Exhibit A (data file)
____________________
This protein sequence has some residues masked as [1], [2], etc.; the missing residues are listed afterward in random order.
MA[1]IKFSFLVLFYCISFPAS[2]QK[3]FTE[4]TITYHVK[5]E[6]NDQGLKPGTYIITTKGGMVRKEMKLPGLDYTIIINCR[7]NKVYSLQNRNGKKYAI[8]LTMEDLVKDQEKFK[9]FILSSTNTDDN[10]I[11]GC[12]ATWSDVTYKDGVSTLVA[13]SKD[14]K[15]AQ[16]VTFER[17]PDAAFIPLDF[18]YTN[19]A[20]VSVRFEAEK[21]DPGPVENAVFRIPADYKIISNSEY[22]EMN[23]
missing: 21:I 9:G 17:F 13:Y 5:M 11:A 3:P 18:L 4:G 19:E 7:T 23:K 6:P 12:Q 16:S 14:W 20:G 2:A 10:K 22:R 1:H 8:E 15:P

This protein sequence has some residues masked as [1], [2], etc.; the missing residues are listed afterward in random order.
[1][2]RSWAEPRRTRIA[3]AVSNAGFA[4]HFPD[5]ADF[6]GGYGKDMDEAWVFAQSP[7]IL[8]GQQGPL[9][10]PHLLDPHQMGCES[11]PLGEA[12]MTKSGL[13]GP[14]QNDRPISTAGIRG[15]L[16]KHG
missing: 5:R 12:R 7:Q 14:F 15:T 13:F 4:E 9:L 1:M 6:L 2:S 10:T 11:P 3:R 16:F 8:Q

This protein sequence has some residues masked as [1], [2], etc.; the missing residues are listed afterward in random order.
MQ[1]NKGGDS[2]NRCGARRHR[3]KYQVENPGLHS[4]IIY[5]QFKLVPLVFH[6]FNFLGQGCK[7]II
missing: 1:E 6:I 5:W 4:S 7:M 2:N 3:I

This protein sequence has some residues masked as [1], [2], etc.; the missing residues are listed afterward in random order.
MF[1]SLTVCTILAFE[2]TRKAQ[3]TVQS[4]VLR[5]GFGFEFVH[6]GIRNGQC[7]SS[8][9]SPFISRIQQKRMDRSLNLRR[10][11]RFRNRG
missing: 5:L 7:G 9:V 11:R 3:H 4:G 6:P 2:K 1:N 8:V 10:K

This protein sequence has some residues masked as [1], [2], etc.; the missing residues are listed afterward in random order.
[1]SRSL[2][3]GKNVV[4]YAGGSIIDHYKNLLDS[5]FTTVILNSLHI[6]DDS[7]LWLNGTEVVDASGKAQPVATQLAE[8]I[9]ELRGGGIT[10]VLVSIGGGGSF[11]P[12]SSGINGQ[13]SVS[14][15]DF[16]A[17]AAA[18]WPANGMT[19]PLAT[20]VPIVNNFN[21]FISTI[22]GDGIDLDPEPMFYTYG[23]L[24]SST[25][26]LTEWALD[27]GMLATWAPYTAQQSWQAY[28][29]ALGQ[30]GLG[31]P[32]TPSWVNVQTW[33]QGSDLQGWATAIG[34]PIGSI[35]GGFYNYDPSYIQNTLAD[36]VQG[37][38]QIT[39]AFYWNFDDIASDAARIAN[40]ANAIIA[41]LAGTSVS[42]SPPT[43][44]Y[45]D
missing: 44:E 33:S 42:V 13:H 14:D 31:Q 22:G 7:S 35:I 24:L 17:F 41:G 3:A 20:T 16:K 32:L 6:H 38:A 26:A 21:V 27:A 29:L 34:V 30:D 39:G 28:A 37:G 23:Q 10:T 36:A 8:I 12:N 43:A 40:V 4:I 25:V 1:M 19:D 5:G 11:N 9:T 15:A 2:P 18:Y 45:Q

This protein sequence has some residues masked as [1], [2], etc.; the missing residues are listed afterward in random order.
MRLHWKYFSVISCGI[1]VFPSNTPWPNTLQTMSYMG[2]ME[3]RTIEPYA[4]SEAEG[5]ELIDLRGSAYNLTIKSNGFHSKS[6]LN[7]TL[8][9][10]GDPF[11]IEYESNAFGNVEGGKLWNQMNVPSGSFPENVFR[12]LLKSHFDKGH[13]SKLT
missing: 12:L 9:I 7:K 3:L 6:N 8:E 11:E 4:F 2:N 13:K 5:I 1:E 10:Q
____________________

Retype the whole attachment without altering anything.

This protein sequence has some residues masked as [1], [2], etc.; the missing residues are listed afterward in random order.
MA[1]IKFSFLVLFYCISFPAS[2]QK[3]FTE[4]TITYHVK[5]E[6]NDQGLKPGTYIITTKGGMVRKEMKLPGLDYTIIINCR[7]NKVYSLQNRNGKKYAI[8]LTMEDLVKDQEKFK[9]FILSSTNTDDN[10]I[11]GC[12]ATWSDVTYKDGVSTLVA[13]SKD[14]K[15]AQ[16]VTFER[17]PDAAFIPLDF[18]YTN[19]A[20]VSVRFEAEK[21]DPGPVENAVFRIPADYKIISNSEY[22]EMN[23]
missing: 21:I 9:G 17:F 13:Y 5:M 11:A 3:P 18:L 4:G 19:E 7:T 23:K 6:P 12:Q 16:S 14:W 20:G 2:A 10:K 22:R 1:H 8:E 15:P

This protein sequence has some residues masked as [1], [2], etc.; the missing residues are listed afterward in random order.
[1][2]RSWAEPRRTRIA[3]AVSNAGFA[4]HFPD[5]ADF[6]GGYGKDMDEAWVFAQSP[7]IL[8]GQQGPL[9][10]PHLLDPHQMGCES[11]PLGEA[12]MTKSGL[13]GP[14]QNDRPISTAGIRG[15]L[16]KHG
missing: 5:R 12:R 7:Q 14:F 15:T 13:F 4:E 9:L 1:M 6:L 2:S 10:T 11:P 3:R 16:F 8:Q

This protein sequence has some residues masked as [1], [2], etc.; the missing residues are listed afterward in random order.
MQ[1]NKGGDS[2]NRCGARRHR[3]KYQVENPGLHS[4]IIY[5]QFKLVPLVFH[6]FNFLGQGCK[7]II
missing: 1:E 6:I 5:W 4:S 7:M 2:N 3:I

This protein sequence has some residues masked as [1], [2], etc.; the missing residues are listed afterward in random order.
MF[1]SLTVCTILAFE[2]TRKAQ[3]TVQS[4]VLR[5]GFGFEFVH[6]GIRNGQC[7]SS[8][9]SPFISRIQQKRMDRSLNLRR[10][11]RFRNRG
missing: 5:L 7:G 9:V 11:R 3:H 4:G 6:P 2:K 1:N 8:V 10:K

This protein sequence has some residues masked as [1], [2], etc.; the missing residues are listed afterward in random order.
[1]SRSL[2][3]GKNVV[4]YAGGSIIDHYKNLLDS[5]FTTVILNSLHI[6]DDS[7]LWLNGTEVVDASGKAQPVATQLAE[8]I[9]ELRGGGIT[10]VLVSIGGGGSF[11]P[12]SSGINGQ[13]SVS[14][15]DF[16]A[17]AAA[18]WPANGMT[19]PLAT[20]VPIVNNFN[21]FISTI[22]GDGIDLDPEPMFYTYG[23]L[24]SST[25][26]LTEWALD[27]GMLATWAPYTAQQSWQAY[28][29]ALGQ[30]GLG[31]P[32]TPSWVNVQTW[33]QGSDLQGWATAIG[34]PIGSI[35]GGFYNYDPSYIQNTLAD[36]VQG[37][38]QIT[39]AFYWNFDDIASDAARIAN[40]ANAIIA[41]LAGTSVS[42]SPPT[43][44]Y[45]D
missing: 44:E 33:S 42:V 13:H 14:D 31:Q 22:G 7:S 35:I 24:L 17:F 41:G 3:A 20:T 16:K 32:L 6:H 38:A 26:A 21:V 27:A 29:L 34:V 30:D 39:G 28:A 37:G 23:Q 10:T 36:A 8:I 12:N 43:A 40:V 4:I 25:V 1:M 19:D 5:G 11:N 9:T 15:A 2:P 18:Y 45:Q

This protein sequence has some residues masked as [1], [2], etc.; the missing residues are listed afterward in random order.
MRLHWKYFSVISCGI[1]VFPSNTPWPNTLQTMSYMG[2]ME[3]RTIEPYA[4]SEAEG[5]ELIDLRGSAYNLTIKSNGFHSKS[6]LN[7]TL[8][9][10]GDPF[11]IEYESNAFGNVEGGKLWNQMNVPSGSFPENVFR[12]LLKSHFDKGH[13]SKLT
missing: 12:L 9:I 7:K 3:L 6:N 8:E 11:E 4:F 2:N 13:K 5:I 1:E 10:Q